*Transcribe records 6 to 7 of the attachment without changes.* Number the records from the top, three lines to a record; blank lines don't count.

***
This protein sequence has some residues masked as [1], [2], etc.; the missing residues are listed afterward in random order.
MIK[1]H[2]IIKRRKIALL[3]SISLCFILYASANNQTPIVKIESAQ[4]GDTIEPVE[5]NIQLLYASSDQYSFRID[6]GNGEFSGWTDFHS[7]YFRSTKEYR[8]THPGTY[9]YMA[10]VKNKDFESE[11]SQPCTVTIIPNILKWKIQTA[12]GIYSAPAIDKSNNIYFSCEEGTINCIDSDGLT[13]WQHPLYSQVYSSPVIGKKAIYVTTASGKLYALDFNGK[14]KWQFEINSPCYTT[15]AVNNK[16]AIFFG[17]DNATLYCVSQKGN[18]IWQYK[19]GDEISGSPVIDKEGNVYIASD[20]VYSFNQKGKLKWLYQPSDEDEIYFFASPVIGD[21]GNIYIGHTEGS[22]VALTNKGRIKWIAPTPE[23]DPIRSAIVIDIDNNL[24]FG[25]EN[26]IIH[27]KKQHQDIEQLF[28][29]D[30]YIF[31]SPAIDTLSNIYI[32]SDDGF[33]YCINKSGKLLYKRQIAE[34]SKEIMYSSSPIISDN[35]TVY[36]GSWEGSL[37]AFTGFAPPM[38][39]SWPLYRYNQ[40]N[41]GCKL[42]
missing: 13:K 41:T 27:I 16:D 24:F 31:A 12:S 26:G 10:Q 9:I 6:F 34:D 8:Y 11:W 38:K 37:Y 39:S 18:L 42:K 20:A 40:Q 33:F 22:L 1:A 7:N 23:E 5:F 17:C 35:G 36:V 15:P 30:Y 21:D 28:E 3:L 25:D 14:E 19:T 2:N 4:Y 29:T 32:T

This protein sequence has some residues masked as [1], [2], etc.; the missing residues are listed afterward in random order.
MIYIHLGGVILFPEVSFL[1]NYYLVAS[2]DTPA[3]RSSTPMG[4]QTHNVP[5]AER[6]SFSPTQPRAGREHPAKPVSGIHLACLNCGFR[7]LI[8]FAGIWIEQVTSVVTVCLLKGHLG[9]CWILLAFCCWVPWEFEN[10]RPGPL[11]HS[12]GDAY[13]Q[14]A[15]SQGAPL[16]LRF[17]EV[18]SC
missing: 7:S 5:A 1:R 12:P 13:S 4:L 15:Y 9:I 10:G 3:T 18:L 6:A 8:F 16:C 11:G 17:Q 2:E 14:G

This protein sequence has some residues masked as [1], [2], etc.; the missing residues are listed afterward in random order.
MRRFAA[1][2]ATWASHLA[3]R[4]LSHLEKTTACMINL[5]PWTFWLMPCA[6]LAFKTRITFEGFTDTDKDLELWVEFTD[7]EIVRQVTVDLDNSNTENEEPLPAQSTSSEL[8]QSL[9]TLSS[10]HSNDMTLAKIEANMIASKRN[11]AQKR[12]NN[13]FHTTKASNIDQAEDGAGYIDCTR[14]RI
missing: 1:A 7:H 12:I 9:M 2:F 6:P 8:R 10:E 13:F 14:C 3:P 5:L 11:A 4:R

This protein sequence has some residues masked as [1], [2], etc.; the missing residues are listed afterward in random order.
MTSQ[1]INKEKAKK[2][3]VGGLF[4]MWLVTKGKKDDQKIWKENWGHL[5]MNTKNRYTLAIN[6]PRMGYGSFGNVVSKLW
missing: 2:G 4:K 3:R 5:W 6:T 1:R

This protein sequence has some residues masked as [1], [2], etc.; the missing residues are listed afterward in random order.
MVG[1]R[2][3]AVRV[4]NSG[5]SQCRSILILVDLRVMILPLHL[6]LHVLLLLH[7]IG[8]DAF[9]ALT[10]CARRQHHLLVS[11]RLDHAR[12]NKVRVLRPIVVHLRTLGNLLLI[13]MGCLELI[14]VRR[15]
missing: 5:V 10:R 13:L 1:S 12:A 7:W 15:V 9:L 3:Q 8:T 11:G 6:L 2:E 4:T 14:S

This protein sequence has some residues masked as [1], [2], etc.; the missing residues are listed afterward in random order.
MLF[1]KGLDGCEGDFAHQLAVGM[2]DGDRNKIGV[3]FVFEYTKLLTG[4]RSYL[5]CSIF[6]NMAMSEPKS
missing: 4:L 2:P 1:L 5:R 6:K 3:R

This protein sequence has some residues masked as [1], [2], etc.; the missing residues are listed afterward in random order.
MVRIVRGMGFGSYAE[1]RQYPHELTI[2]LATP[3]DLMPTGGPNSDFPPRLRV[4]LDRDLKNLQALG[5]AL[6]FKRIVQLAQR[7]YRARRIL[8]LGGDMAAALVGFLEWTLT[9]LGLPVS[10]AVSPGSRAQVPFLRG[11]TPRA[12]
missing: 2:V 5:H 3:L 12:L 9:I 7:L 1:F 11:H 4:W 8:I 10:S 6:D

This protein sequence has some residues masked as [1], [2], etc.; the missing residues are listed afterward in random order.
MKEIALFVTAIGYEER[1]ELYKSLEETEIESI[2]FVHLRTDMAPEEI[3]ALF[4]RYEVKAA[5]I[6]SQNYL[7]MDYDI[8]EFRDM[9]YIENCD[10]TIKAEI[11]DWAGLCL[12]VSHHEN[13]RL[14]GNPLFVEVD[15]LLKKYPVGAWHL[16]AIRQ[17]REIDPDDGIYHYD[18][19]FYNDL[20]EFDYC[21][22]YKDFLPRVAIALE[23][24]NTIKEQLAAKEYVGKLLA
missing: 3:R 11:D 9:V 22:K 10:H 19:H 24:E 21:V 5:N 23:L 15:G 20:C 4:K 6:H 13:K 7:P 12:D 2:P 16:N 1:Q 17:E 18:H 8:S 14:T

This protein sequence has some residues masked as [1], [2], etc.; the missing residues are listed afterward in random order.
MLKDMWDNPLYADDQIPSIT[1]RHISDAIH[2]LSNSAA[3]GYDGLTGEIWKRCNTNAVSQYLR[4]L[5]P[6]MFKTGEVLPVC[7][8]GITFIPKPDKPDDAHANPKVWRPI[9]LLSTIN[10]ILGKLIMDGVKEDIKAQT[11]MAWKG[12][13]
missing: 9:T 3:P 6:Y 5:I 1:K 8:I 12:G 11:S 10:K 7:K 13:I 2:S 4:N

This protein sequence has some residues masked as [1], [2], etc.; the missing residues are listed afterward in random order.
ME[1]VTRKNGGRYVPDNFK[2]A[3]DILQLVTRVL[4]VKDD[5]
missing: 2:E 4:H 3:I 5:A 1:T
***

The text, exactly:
This protein sequence has some residues masked as [1], [2], etc.; the missing residues are listed afterward in random order.
MLF[1]KGLDGCEGDFAHQLAVGM[2]DGDRNKIGV[3]FVFEYTKLLTG[4]RSYL[5]CSIF[6]NMAMSEPKS
missing: 4:L 2:P 1:L 5:R 6:K 3:R

This protein sequence has some residues masked as [1], [2], etc.; the missing residues are listed afterward in random order.
MVRIVRGMGFGSYAE[1]RQYPHELTI[2]LATP[3]DLMPTGGPNSDFPPRLRV[4]LDRDLKNLQALG[5]AL[6]FKRIVQLAQR[7]YRARRIL[8]LGGDMAAALVGFLEWTLT[9]LGLPVS[10]AVSPGSRAQVPFLRG[11]TPRA[12]
missing: 2:V 5:H 3:L 12:L 9:I 7:L 1:F 11:H 4:W 8:I 10:S 6:D